Like the body’s nervous system each pathway (task) is intimately linked to the next so that it is possible to view the chain of connected tasks (critical path) necessary to deliver a balance from one end of the organization to the other. Each task has an owner and like the nervous system, pain receptors (late tasks) are highlighted for remedial action.

Depending on security permissions users can obtain a complete overview or limited roles-based overview of the tasks that they need to view and manage through action-oriented dashboards that instantly show the status of the process. These can be viewed at different levels of granularity in the organisational hierarchy and in different reporting dimensions.


The application is designed to replace ring binders of procedures and spreadsheet checklists that normally accompany the close process but it also goes well beyond this limited ambition.

Oracle Hyperion Financial Close Management leverages Oracle Fusion Middleware technology to enable Web services-based integration with EPM, ERP and other systems involved in the close process. This means that automated tasks, such as the upload of a submission from an entity can be automatically notified and combined with manual tasks for centralised tracking and status reporting. The ability to reach out across applications to automatically ‘inform’ the workflow and generate the next steps in the process sets Oracle Hyperion Financial Close Management apart from other solutions in the market which are limited to passively recording manual tasks.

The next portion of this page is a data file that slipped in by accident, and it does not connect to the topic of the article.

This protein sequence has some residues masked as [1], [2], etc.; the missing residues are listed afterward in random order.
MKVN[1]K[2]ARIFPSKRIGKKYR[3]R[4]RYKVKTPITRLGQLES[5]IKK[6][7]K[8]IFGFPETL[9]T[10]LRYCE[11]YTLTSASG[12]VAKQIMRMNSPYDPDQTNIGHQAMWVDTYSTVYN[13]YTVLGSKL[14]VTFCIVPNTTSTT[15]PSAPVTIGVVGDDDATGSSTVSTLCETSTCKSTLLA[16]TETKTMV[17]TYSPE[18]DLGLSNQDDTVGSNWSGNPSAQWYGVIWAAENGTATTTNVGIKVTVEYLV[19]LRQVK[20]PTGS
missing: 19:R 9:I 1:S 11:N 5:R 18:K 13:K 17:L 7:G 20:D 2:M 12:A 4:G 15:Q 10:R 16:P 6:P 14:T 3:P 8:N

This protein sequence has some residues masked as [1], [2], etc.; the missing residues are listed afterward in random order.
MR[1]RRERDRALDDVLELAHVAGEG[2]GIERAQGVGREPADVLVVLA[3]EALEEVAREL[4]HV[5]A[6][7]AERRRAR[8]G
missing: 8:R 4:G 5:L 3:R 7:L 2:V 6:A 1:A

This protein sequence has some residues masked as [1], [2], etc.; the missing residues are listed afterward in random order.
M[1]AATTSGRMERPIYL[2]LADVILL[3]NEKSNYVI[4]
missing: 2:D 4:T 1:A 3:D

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Furthermore, the ability over time to build a complete repository of tasks along with completion times and delays provides a valuable knowledge base which can be harnessed and analysed for continuous process improvement.

Oracle Hyperion Disclosure Management